Influenza (or “flu”) is a serious public health problem that causes an estimated 3 to 5 million cases and 250,000 deaths worldwide every year. Annual epidemics can seriously affect all age groups, but the risk of dying is highest among the very young, elderly, and chronically ill.

Seasonal and pandemic epidemics can take a toll on populations worldwide. But developing countries—which often experience more serious disease and have limited health care—bear the brunt of the burden.

The use of antiviral drugs can help to reduce the severity of disease. However, complications of influenza may require different treatment and urgent medical attention, resulting in considerable social and economic costs—from lost days of work to health care expenses.

In order to determine priority public health interventions—including anti-viral stockpiles, vaccination programs, and public awareness campaigns—governments need information on disease burden. Yet, data describing the seasonality and epidemiology of influenza are scarce in most developing countries.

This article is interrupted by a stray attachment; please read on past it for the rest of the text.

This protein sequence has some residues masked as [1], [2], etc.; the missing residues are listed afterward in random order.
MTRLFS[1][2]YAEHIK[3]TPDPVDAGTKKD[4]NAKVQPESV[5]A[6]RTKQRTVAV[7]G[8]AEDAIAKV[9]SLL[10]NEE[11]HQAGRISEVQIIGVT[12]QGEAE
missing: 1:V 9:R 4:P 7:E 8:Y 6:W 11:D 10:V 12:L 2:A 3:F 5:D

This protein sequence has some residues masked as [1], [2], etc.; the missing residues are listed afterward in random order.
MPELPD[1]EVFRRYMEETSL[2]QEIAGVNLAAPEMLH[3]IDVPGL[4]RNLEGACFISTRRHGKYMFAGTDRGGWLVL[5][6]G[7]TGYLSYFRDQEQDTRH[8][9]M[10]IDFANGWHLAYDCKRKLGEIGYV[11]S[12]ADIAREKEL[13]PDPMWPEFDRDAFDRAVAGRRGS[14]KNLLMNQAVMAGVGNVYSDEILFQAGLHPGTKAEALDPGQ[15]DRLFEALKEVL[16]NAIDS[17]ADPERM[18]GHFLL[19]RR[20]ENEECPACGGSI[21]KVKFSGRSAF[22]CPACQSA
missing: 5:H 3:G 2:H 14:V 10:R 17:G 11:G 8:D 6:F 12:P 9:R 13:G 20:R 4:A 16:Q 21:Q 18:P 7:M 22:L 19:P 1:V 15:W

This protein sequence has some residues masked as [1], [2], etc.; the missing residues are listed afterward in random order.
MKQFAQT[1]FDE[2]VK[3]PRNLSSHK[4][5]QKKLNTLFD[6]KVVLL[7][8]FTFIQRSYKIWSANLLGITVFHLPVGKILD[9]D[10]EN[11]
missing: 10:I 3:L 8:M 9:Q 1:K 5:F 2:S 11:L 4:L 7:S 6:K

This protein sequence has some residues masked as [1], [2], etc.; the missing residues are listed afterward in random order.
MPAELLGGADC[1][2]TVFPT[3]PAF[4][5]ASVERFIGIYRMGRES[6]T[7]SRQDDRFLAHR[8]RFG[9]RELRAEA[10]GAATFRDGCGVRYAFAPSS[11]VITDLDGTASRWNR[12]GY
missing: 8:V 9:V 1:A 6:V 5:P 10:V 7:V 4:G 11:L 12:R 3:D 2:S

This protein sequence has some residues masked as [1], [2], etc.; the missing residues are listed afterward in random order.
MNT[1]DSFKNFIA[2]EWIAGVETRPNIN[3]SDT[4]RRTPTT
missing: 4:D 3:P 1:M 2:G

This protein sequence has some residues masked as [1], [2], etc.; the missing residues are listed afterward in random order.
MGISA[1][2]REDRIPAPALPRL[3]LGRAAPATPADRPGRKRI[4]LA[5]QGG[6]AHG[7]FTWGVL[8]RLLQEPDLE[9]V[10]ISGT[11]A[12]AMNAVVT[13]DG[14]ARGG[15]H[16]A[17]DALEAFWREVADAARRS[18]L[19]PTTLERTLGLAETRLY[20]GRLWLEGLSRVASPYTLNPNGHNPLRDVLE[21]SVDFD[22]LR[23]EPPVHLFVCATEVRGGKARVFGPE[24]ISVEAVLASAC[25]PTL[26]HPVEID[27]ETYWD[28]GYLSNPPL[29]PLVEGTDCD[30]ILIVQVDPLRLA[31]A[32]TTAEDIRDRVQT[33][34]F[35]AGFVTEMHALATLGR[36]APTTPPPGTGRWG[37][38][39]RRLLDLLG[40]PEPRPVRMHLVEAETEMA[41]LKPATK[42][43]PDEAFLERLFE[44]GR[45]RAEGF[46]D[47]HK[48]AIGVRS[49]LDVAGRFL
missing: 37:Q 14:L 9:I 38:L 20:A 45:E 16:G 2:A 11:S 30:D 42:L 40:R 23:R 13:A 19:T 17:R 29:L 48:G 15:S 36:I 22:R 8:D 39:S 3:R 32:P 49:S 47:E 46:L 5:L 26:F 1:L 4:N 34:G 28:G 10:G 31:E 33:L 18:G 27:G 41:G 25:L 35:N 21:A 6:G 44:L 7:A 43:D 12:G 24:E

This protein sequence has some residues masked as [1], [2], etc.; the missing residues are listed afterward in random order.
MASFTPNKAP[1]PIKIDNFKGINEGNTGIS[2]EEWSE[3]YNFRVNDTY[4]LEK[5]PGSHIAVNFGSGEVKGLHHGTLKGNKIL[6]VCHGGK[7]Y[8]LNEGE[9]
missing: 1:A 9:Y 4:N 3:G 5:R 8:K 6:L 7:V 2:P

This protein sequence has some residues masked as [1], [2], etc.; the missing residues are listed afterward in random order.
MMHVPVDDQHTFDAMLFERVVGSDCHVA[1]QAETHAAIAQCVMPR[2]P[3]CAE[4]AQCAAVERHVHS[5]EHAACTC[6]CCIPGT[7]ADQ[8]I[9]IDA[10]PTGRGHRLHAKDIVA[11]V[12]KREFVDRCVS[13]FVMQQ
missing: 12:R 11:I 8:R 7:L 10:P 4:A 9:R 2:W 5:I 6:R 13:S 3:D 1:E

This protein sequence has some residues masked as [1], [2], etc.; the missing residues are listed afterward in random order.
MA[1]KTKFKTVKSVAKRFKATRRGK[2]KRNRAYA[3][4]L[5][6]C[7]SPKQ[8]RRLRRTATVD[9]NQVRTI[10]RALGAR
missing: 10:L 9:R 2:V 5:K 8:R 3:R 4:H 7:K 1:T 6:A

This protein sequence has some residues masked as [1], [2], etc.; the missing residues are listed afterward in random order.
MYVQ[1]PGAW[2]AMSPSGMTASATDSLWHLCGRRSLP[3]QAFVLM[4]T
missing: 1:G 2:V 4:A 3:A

To address this issue, AMP conducted a comprehensive literature review and analysis of influenza epidemiology in sub-Saharan Africa in 2009. The review, which includes literature dating back to 1980, highlights some key aspects of influenza epidemiology. The main finding is that data needed to inform public health decisions is missing from current publications, necessitating more epidemiological studies.